After seven court dates, four last-minute adjournments at the defendants' request (all of which violated the county Superior Court's own rules) and additional threats and allegations made by defendants against the plaintiff to induce him to discontinue the case, the case was finally docketed for trial this past week.   The case was first on the docket beginning at around 8:30 am, but was heard at 2:30 pm.

Verdict:  For the plaintiff.

Lesson:  Lawyers -- even former county prosecutors -- are not above the law.  Lawyers who use or steal another lawyer's work without paying for it, and then engage in various threats and other actions in order to avoid responsibility, can still be made to face the music with enough effort and tenacity.   Even in New Jersey.

Wednesday, April 21, 2010

Fabrice Tourre Should Stay Quiet

Reports today that Goldman Sachs vice president Fabrice Tourre, the one individual charged so far by the Securities and Exchange Commission in its civil suit against Goldman, will testify before the Senate Finance Committee next week. Tourre reportedly was "invited" to testify prior to the civil suit, but surely knew he was a target of the investigation (as Goldman received its "Wells Notice" back in 2009).

Why would Tourre say anything? He undoubtedly has the risk of civil and potential criminal liability. This is compounded by the political climate and a climate in which the S.E.C. wants to redeem its reputation. Tourre's head will fit nicely on someone's mantle; indeed, any head will do. Moreover, as one report indicates, Goldman is already trying to portray its young executive as a "lone wolf" investment banker, indicating to Tourre that he is being thrown under the bus.

Perhaps -- just perhaps -- Tourre may be thinking about "cooperating" in the civil probe, or any unannounced criminal probe. (There can be no certainty either way; the uncertainty should not be used to point to Tourre's theoretical and as yet totally speculative criminal culpability in any way.). But then why testify? Why give the other side (in any action) any advantage of knowing what you will say? Plus, there is a record, as testimony would be on the record.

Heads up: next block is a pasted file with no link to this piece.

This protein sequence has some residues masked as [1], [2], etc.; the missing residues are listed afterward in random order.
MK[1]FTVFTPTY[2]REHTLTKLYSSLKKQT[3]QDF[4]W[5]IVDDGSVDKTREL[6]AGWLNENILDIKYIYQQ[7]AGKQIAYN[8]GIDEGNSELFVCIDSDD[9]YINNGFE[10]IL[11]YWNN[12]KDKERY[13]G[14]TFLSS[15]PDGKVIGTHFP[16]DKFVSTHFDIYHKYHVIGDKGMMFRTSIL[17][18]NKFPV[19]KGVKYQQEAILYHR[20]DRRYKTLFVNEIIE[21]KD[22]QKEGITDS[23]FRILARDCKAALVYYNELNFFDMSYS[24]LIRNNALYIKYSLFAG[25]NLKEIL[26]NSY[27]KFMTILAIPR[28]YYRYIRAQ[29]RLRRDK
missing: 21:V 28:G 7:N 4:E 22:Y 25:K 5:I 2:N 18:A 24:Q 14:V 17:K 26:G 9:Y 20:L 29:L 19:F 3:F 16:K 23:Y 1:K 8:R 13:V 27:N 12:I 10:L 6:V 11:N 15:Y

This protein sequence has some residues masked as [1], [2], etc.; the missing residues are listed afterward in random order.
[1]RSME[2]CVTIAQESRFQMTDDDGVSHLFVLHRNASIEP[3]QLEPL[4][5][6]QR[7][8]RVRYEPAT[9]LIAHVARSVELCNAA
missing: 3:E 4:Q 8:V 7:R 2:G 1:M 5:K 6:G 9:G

If Tourre is testifying because he is worried about his reputation, I would think this is a situation where he has to bite his tongue and bide his time. There will be a calmer time during which he can tell his side, and the current witch hunt madness may not be optimal.

If Tourre does testify, I think it may show great confidence in his story. Nevertheless, when someone is out to get you, it may be prudent to be quiet and lay low. It's not as if he won't have further opportunities to talk, just that now is not optimal in my opinion.

For conspiracy theorists who think his testifying is a Machiavellian way to generate legal fees (by exposing him to trouble in order to then bill time on the rescue), be advised that I think his lawyer is definitely not among that subspecies of unethical lawyers who put personal interests ahead of clients.  Reportedly, Tourre is being represented by prominent white collar defense lawyer Pam Chepiga, of Sullivan & Cromwell. Chepiga and her firm are among the best reputationally.   Nonetheless, Tourre -- and others similarly situated -- would do well to make sure that they are the ones paying the legal fees and choosing their counsel, not their employers and certainly not the D&O insurance carriers, so they can be more assured that their counsel is in fact putting their interests first and not the interests of the entity actually writing the check.